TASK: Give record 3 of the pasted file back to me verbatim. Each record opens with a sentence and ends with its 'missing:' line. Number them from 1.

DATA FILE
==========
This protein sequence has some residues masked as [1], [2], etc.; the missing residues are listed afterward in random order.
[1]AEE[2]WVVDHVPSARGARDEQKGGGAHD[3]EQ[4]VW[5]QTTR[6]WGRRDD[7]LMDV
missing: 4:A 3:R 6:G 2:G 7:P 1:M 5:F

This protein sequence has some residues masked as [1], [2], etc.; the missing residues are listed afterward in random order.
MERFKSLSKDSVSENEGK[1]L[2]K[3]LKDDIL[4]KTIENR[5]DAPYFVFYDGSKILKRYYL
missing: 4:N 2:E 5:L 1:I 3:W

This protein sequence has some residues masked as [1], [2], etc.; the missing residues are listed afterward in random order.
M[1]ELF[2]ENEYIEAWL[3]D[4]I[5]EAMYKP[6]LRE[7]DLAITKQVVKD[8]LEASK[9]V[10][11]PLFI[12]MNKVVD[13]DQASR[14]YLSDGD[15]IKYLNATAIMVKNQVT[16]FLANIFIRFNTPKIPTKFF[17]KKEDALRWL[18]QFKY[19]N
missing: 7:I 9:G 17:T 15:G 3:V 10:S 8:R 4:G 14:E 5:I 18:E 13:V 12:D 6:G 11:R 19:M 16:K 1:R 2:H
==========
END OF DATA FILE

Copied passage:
This protein sequence has some residues masked as [1], [2], etc.; the missing residues are listed afterward in random order.
M[1]ELF[2]ENEYIEAWL[3]D[4]I[5]EAMYKP[6]LRE[7]DLAITKQVVKD[8]LEASK[9]V[10][11]PLFI[12]MNKVVD[13]DQASR[14]YLSDGD[15]IKYLNATAIMVKNQVT[16]FLANIFIRFNTPKIPTKFF[17]KKEDALRWL[18]QFKY[19]N
missing: 7:I 9:G 17:T 15:G 3:V 10:S 8:R 4:G 14:E 5:I 18:E 13:V 12:D 6:G 11:R 19:M 16:K 1:R 2:H